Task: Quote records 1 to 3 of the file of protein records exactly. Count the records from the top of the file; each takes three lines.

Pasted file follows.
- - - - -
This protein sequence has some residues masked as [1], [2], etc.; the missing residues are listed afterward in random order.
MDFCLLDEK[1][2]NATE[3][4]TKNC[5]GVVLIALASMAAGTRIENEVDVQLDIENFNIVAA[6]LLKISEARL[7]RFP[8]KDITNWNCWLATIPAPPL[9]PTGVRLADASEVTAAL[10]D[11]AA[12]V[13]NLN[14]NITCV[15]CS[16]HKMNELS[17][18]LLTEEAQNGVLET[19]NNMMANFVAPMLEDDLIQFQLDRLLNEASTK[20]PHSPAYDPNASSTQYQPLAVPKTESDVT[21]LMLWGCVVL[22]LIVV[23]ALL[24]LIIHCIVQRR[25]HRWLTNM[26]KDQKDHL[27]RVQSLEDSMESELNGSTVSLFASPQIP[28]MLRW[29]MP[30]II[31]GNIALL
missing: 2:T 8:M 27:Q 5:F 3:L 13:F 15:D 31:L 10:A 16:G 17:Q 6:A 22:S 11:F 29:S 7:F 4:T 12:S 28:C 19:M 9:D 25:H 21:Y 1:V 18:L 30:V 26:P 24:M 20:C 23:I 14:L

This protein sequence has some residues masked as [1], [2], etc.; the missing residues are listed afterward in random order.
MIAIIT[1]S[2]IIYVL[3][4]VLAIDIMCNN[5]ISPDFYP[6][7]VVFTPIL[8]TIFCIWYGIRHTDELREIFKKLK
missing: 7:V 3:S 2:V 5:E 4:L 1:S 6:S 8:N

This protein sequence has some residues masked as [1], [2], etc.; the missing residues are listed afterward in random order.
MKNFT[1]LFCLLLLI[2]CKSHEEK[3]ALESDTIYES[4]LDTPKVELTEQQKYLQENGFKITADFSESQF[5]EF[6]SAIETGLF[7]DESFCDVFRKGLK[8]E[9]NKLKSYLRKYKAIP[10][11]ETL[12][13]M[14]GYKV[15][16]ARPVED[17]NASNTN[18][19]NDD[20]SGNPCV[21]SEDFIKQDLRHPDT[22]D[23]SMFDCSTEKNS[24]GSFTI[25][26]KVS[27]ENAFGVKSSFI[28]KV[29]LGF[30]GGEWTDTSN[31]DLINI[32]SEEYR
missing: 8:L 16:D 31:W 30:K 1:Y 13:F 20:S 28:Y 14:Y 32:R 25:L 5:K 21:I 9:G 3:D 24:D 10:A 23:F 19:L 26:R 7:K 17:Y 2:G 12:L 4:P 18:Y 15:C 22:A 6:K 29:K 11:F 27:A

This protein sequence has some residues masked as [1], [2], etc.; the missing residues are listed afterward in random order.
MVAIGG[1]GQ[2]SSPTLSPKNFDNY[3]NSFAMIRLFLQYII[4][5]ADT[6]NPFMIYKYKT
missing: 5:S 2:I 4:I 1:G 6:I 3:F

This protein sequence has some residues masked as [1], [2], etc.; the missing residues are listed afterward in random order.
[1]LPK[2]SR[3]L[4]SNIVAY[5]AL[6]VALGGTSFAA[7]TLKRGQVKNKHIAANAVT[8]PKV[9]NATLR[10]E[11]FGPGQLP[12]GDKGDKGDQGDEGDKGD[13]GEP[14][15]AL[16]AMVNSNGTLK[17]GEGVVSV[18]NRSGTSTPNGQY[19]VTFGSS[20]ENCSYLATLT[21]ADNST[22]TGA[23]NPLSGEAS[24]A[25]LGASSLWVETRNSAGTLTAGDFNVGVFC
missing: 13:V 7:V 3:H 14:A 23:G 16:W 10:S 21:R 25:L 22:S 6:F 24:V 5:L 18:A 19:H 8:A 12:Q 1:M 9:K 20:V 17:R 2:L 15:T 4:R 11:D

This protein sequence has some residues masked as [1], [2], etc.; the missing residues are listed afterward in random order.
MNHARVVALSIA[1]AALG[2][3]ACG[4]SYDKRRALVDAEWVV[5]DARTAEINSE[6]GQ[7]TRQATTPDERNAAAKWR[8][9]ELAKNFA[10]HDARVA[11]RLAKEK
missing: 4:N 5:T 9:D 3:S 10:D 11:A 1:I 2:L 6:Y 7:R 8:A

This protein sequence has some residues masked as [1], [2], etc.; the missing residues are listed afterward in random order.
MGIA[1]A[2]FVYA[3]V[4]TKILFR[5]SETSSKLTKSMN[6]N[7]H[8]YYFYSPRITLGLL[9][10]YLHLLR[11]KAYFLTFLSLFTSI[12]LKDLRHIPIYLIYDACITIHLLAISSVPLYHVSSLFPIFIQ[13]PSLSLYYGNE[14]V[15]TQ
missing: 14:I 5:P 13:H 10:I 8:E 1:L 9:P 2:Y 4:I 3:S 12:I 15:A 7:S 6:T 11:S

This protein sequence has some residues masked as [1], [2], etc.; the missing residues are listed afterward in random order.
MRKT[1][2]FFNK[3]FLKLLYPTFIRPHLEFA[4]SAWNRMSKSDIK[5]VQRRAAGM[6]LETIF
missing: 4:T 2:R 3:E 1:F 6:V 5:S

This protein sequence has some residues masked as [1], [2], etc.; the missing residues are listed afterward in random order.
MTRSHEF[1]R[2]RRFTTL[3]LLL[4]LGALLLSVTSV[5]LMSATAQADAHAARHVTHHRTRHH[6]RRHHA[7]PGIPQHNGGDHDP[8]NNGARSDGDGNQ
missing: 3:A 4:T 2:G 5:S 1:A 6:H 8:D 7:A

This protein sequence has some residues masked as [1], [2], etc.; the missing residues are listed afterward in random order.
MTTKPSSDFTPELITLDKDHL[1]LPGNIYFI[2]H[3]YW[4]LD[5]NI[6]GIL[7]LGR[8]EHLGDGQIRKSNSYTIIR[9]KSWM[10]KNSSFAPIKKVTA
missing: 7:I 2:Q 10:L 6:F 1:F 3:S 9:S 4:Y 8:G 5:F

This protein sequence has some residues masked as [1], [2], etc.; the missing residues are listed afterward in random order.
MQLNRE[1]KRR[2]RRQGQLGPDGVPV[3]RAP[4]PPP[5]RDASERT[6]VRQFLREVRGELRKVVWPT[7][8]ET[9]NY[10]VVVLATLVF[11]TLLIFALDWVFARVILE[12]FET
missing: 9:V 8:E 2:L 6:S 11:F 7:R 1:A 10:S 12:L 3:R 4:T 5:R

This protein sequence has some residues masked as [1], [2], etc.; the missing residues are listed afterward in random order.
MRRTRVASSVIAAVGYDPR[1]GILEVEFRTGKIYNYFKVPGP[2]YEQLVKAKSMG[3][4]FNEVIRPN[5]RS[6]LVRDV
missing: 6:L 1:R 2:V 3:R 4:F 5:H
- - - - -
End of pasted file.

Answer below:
This protein sequence has some residues masked as [1], [2], etc.; the missing residues are listed afterward in random order.
MDFCLLDEK[1][2]NATE[3][4]TKNC[5]GVVLIALASMAAGTRIENEVDVQLDIENFNIVAA[6]LLKISEARL[7]RFP[8]KDITNWNCWLATIPAPPL[9]PTGVRLADASEVTAAL[10]D[11]AA[12]V[13]NLN[14]NITCV[15]CS[16]HKMNELS[17][18]LLTEEAQNGVLET[19]NNMMANFVAPMLEDDLIQFQLDRLLNEASTK[20]PHSPAYDPNASSTQYQPLAVPKTESDVT[21]LMLWGCVVL[22]LIVV[23]ALL[24]LIIHCIVQRR[25]HRWLTNM[26]KDQKDHL[27]RVQSLEDSMESELNGSTVSLFASPQIP[28]MLRW[29]MP[30]II[31]GNIALL
missing: 2:T 8:M 27:Q 5:F 3:L 13:F 15:D 31:L 10:A 16:G 17:Q 6:A 22:S 11:F 29:S 7:F 4:T 12:S 28:C 19:M 9:D 25:H 21:Y 1:V 18:L 30:V 26:P 24:M 20:C 23:I 14:L

This protein sequence has some residues masked as [1], [2], etc.; the missing residues are listed afterward in random order.
MIAIIT[1]S[2]IIYVL[3][4]VLAIDIMCNN[5]ISPDFYP[6][7]VVFTPIL[8]TIFCIWYGIRHTDELREIFKKLK
missing: 7:V 3:S 2:V 5:E 4:L 1:S 6:S 8:N

This protein sequence has some residues masked as [1], [2], etc.; the missing residues are listed afterward in random order.
MKNFT[1]LFCLLLLI[2]CKSHEEK[3]ALESDTIYES[4]LDTPKVELTEQQKYLQENGFKITADFSESQF[5]EF[6]SAIETGLF[7]DESFCDVFRKGLK[8]E[9]NKLKSYLRKYKAIP[10][11]ETL[12][13]M[14]GYKV[15][16]ARPVED[17]NASNTN[18][19]NDD[20]SGNPCV[21]SEDFIKQDLRHPDT[22]D[23]SMFDCSTEKNS[24]GSFTI[25][26]KVS[27]ENAFGVKSSFI[28]KV[29]LGF[30]GGEWTDTSN[31]DLINI[32]SEEYR
missing: 8:L 16:D 31:W 30:K 1:Y 13:F 20:S 28:Y 14:Y 32:R 25:L 5:K 21:I 9:G 3:D 24:D 10:A 23:F 19:L 26:R 7:K 17:Y 2:G 12:L 4:P 18:Y 15:C 22:A 6:K 29:K 11:F 27:A